On this day in Tudor history, 6th February 1561, poet Tailboys Dymoke (pseudonym Thomas Cutwode) was baptised at Kyme in Lincolnshire.
Dymoke, or Cutwode, is known for his allegorical poem, The Bumble Bee, a political satire which was apparently rather dodgy! He also got into trouble for writing a slanderous play and poem. An interesting man who liked to play with fire!
You can read The Bumble Bee on Google Books at Google Books - click here.
Also on this day in Tudor history, 6th February 1557, the remains of Protestants Martin Bucer and Paul Fagius were exhumed and publicly burned, after being posthumously found guilty of heresy. Find out more in last year's video:
Also on this day in history:
- 1585 – Death of Edmund Plowden, lawyer, legal scholar and law reporter, in London. He was laid to rest in the Middle Temple Church. Cambridge University libraries and the British Library contain manuscripts of his commentaries and opinions, and he is known for his 1571 “ Les comentaries ou les reportes de Edmunde Plowden” volume of law reports covering cases during the reigns of Edward VI, Mary I and Elizabeth I.
On this day in Tudor history, 6th February 1561, poet Tailboys Dymoke (pseudonym Thomas Cutwode) was baptised at Kyme in Lincolnshire. He was the son of Sir Robert Dymoke, and his wife, Bridget (née Clinton).
Dymoke is known for his allegorical poem, Caltha poetarum, or, “The Bumble Bee”, which he published in 1599 under the name of Thomas Cutwode, “cut wood” being the English translation of Dymoke's first name, the French “taille-bois”. The poem comprises 187 seven-line stanzas, so is rather long.
Julie M Walker, in “Dissing Elizabeth: Negative Representations of Gloriana”, describes it as a “pornographic political satire” and explains that the Lincolnshire garden setting of the poem “is populated by a series of plants representing royal houses, monarchs and court flatterers”. Leslie Hotson, a scholar of Elizabethan literary puzzles, speculated that the bumble bee was Dymoke, Caltha, the marigold, was one of Queen Elizabeth I’s maids of honour, and Diana was the queen. Now you’re going to have to read it, aren’t you?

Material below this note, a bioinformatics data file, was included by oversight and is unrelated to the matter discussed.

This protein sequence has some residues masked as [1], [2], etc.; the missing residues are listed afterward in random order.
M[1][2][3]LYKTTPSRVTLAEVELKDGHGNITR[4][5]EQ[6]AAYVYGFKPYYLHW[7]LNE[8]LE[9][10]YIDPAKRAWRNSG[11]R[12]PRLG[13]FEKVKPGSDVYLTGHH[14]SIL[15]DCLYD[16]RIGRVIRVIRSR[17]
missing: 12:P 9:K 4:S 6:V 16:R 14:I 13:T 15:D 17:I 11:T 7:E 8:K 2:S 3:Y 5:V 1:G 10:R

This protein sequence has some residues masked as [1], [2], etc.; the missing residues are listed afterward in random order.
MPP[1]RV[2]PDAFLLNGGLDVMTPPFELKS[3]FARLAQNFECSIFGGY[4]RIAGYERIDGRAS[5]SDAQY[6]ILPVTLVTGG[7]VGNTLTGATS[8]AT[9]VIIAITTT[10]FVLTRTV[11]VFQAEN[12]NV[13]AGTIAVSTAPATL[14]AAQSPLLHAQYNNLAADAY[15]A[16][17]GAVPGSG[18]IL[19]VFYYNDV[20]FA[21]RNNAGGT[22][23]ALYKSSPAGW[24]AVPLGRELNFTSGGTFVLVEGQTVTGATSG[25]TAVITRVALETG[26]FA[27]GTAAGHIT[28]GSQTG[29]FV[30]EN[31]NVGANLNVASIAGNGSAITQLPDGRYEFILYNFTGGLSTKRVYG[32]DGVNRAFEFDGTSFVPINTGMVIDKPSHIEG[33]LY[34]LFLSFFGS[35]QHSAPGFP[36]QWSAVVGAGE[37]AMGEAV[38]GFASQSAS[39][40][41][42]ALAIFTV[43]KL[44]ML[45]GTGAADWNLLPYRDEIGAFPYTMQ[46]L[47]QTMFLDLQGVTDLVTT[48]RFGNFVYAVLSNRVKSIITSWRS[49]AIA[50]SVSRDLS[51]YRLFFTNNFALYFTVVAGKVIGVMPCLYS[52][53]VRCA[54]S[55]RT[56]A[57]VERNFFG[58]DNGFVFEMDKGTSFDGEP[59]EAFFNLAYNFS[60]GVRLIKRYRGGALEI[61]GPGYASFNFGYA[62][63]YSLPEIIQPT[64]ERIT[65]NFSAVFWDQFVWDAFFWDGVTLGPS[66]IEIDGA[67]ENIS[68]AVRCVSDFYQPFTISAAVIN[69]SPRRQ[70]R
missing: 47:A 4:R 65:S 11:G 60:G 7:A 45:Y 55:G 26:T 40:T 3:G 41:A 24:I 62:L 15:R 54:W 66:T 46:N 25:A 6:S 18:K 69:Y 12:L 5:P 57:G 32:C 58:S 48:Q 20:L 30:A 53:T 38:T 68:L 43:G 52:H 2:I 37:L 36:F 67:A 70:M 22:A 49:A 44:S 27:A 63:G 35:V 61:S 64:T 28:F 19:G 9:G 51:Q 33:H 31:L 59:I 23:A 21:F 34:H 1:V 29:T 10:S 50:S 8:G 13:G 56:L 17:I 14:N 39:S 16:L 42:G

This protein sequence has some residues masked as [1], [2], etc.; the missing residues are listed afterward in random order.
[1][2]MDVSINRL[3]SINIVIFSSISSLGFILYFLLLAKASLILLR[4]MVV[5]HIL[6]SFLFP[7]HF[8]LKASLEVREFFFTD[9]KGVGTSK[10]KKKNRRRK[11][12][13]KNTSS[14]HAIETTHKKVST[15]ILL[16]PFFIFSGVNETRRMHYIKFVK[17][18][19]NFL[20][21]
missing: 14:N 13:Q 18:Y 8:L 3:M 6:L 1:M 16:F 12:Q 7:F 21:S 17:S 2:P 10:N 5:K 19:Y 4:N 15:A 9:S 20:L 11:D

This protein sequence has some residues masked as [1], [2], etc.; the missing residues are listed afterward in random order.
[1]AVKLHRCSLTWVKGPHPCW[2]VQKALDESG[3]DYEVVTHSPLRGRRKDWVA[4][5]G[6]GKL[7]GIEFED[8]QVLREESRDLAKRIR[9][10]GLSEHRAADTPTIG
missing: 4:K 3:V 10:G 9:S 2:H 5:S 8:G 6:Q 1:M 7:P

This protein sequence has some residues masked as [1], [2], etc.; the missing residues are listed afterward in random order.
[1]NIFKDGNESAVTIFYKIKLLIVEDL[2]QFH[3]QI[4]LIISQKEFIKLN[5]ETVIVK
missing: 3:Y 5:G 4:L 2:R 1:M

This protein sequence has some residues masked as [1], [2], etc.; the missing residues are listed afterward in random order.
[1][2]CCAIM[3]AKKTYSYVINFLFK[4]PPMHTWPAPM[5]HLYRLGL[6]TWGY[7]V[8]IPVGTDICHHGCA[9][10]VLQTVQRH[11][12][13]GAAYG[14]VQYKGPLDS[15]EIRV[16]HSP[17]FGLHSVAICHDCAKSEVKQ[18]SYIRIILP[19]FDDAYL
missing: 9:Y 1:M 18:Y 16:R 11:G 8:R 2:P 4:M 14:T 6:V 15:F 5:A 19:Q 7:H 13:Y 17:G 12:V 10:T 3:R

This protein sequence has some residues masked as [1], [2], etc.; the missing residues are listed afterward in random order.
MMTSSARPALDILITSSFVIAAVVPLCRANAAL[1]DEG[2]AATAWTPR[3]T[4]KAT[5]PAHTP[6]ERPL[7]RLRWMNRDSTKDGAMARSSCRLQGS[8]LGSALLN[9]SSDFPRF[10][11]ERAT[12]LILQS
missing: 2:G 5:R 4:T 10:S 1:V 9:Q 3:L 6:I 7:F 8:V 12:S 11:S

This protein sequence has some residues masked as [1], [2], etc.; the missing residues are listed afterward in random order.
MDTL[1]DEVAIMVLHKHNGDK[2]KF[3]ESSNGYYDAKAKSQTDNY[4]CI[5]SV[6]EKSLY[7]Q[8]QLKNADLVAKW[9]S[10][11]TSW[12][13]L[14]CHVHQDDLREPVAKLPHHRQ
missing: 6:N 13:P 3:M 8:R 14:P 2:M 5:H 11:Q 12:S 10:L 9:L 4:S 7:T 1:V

Other works by Dymoke include a slanderous poem which he and his brother Edward were accused of writing about their uncle, Henry Clinton, Earl of Lincoln, which was called “Faunus his Four Poetical Furies”. Unfortunately, that poem does not survive. Dymoke also wrote a play, in which he also acted, “The Death of the Lord of Kyme”, which was performed at Kyme in August 1601. Dymoke and his brother were charged with “contriving and acting a stage play … containing scurrilous and slanderous matter”, amongst other things, after the Earl of Lincoln complained. The earl won his case and according to Dymoke’s biographer, Eleri Larkum, although those involved suffered severe penalties, “Dymoke, however, escaped the judgment”.
Dymoke died before February 1603.
He sounds like rather an interesting chappy.
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